The Queensland Government commissioned the Forde Inquiry to investigate the treatment of children in licensed government and non-government institutions in Queensland. The inquiry covered 159 institutions from 1911 to 1999, excluding foster care and institutions providing care for children with disabilities or those suffering from acute or chronic health problems.
The inquiry found abuse had occurred and made 42 recommendations relating to contemporary child protection practices, youth justice and redress of past abuse.
Key initiatives implemented in the area of redress of past abuse include:
In response to the recommendations of the Forde Inquiry, the Queensland Government introduced the $100 million Redress Scheme in May 2007. The scheme provided ex-gratia payments ranging from $7,000 to $40,000 to people who experienced abuse and neglect as children in Queensland institutions (covered by the terms of the Forde Inquiry) to acknowledge the impact of past abuse and neglect and help people move forward with their lives.
Applications for a payment under the scheme opened 1 October 2007 and closed 30 September 2008. More than 10,200 applications were received by the closing date, with over 7,400 applications assessed as eligible for payment under the scheme.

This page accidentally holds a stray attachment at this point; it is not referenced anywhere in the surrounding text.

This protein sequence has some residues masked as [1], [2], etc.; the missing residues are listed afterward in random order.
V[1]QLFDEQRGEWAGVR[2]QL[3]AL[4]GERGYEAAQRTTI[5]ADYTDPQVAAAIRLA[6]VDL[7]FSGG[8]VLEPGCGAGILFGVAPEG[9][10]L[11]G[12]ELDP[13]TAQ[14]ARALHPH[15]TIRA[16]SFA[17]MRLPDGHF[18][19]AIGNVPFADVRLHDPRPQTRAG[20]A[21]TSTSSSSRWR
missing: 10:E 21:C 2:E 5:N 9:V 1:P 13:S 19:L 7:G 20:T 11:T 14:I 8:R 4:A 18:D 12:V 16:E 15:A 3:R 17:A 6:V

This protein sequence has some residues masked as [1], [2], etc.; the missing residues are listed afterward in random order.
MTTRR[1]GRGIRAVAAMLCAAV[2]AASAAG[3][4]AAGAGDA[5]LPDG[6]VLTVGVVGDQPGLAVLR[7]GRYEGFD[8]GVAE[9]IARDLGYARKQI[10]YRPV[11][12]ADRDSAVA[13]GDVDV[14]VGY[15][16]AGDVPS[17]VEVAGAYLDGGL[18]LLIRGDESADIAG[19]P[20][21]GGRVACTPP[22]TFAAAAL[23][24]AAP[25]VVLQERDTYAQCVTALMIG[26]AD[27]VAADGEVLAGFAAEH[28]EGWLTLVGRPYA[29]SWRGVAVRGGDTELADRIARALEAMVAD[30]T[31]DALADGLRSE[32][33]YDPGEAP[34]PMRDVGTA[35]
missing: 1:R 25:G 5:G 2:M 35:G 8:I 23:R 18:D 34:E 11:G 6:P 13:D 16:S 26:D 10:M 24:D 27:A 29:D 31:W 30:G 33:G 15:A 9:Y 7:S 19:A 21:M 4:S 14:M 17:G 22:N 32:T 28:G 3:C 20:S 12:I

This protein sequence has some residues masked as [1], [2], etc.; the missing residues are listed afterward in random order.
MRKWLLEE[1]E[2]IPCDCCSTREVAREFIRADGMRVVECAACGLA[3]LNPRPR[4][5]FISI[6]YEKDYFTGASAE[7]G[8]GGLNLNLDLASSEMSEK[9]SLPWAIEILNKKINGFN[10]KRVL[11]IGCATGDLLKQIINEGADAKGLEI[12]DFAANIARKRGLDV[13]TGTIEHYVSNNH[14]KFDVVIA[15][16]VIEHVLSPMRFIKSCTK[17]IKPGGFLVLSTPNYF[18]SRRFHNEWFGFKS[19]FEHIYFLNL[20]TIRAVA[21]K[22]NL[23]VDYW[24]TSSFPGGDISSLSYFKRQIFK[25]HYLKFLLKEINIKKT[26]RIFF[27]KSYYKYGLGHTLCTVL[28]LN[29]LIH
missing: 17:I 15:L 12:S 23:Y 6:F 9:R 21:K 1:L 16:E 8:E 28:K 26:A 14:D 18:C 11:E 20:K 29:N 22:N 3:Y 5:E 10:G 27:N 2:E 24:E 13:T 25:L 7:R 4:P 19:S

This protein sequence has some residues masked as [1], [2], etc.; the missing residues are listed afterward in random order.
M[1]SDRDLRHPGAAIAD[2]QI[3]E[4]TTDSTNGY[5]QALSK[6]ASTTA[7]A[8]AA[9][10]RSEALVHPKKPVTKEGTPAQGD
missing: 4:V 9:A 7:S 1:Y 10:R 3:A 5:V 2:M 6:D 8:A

Two levels of payment were offered through the scheme, with level two payments for those who were assessed by an expert panel as having suffered more serious harm. A definitive closing date was required to enable the two levels of payment offered under the scheme to be distributed accurately and equitably from within the funding allocation.
The scheme was finalised in June 2010. Any claims for monetary compensation from people who did not lodge an application to the Redress Scheme need to proceed through the normal legal process.
Several memorials have been established to commemorate the experiences of former residents of Queensland institutions.
A remembrance statue (pictured) in Roma Street Forum, Brisbane was established as an initiative of Forgotten Australians and funded by the Queensland Government's Gambling Community Benefit Fund with assistance from the Brisbane City Council and the Department of Communities, Child Safety and Disability Services.
A commemorative plaque acknowledging the experiences of former residents of Karrala House, Ipswich, was installed on the site of the former facility which now forms part of the University of Queensland's Ipswich Campus. The plaque was supported by the University of Queensland and was funded by the Commonwealth Department of Families, Housing, Community Services and Indigenous Affairs, and the department.
A commemorative plaque was established on the site of the former Sir Leslie Wilson Youth Detention Centre in Windsor, Brisbane. This plaque was funded by the department.
A Youth Justice Commemorative Artwork was dedicated at Kurilpa Point, South Brisbane.